The other day, I saw a shirt that read: “People who say you only live once have never read a book.” Needless to say, this resonated with me. It also made me think about a question that I get asked a lot, although perhaps never in more detail than a few years ago by my friend, Jane Noel.
Jane asked, “How do you relate to your characters? Who are your favorites? What do you have in common with them? How long do they stay with you after you finish their story? Are there some that you just don’t like?”
I never really answered Jane’s questions except in the most general sense. The last of her questions is the easiest to answer.
Of course there are some characters I “just don’t like.” As I’ve mentioned elsewhere, I can get into my antagonists’ heads and develop their motivations. They may know perfectly well that something they’re doing would be viewed by society as “evil” or “wrong.” However, even understanding that when these characters do something self-serving or cruel, they don’t necessarily see themselves as “evil,” doesn’t mean I need to like them.
Honestly, outside of fairytales, few characters do see themselves as “evil.” But I’ve discussed that elsewhere, and so will leave the topic behind for now.
Jane’s other questions were much harder for me to answer. I think I put off answering them until today because I never saw the right way to explain how I feel about my characters.
Unlike some writers, I don’t write protagonists who are thinly veiled, sometimes idealized, versions of myself. And I don’t write secondary characters who exist only to be foils to the protagonist or plot elements to move the story along.
I’d get bored out of my mind if I wrote only protagonists who were meant to be me (whether in a Fantasy setting or with a switch of gender or species or whatever). I realize some people write to work out their personal problems or to provide themselves with the satisfaction of being the hero in fiction that they can’t be in reality. However, until I saw the shirt mentioned above, I didn’t really realize that I write precisely not to be myself, but to explore a whole bunch of different incarnations.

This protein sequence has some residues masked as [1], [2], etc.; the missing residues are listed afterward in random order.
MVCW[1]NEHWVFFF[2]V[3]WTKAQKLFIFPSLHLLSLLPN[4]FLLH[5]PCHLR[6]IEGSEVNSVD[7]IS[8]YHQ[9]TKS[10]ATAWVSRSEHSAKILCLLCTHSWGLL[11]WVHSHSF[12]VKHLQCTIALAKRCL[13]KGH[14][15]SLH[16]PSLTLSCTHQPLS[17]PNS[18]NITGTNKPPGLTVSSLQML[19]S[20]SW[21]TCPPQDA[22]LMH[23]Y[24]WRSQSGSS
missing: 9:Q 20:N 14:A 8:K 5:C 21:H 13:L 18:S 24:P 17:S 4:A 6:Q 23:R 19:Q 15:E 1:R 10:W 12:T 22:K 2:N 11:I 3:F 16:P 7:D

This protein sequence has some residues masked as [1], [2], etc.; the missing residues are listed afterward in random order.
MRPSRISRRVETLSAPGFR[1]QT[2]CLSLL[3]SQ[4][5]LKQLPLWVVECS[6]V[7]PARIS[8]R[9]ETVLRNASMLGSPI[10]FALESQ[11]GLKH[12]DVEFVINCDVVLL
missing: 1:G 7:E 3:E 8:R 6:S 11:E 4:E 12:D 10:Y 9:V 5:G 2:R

In that light, Jane’s questions become much easier for me to answer.
How do I relate to my characters? I relate to my characters as if they are interesting people about whom I happen to know a whole lot more than you are ever privileged to know about the “real” people in your lives. Because I know so much about them – often much more than ever makes it to the page – I feel a deep sense of empathy with them, even when they are doing something I don’t really like or think is wise.
“Who are your favorites?” I don’t really have favorites. Even though I’ve spent much more time with Firekeeper (six long novels beginning with Through Wolf’s Eyes) than I have with Mira from Child of a Rainless Year, each of them took me places and gave me experiences I could not have had without them. So I care deeply for them all.
“What do you have in common with them?” Well, as I said above, I have their entire lives in common with them. Since this question could also mean, “What aspects of your life do you draw on for specific characters?” I’ll go on and say too many and too varied for me to even try to list. Something non-writers often forget about characters – even main characters – is that writers don’t create them just by recycling parts of themselves and their own experiences.
“How long do they [your characters] stay with you after you finish their story?” They stay with me forever. However, I do develop a certain amnesia regarding the details of how the book or story itself was written. That’s actually very cool. When I have had to review older work – as when Tor re-released Brother to Dragons, Companion to Owls or when I re-read a bunch of my shorter work to compile my short story collection, Curiosities – I found it was possible to read those older works almost as if a stranger wrote them.
It was very nice to realize that Jane Lindskold the Reader actually is a fan of the works of Jane Lindskold the Writer.
So, Jane Noel (and the rest of you), there’s an answer to the question of how I relate to my own fictional characters. It’s been fun to have a lot of different incarnations. I look forward to having many, many more.
Oh… This is a good time for me to remind you that I welcome reader questions. I have a lot more fun writing the Wednesday Wanderings when I know that at least one person will be interested in what I have to say.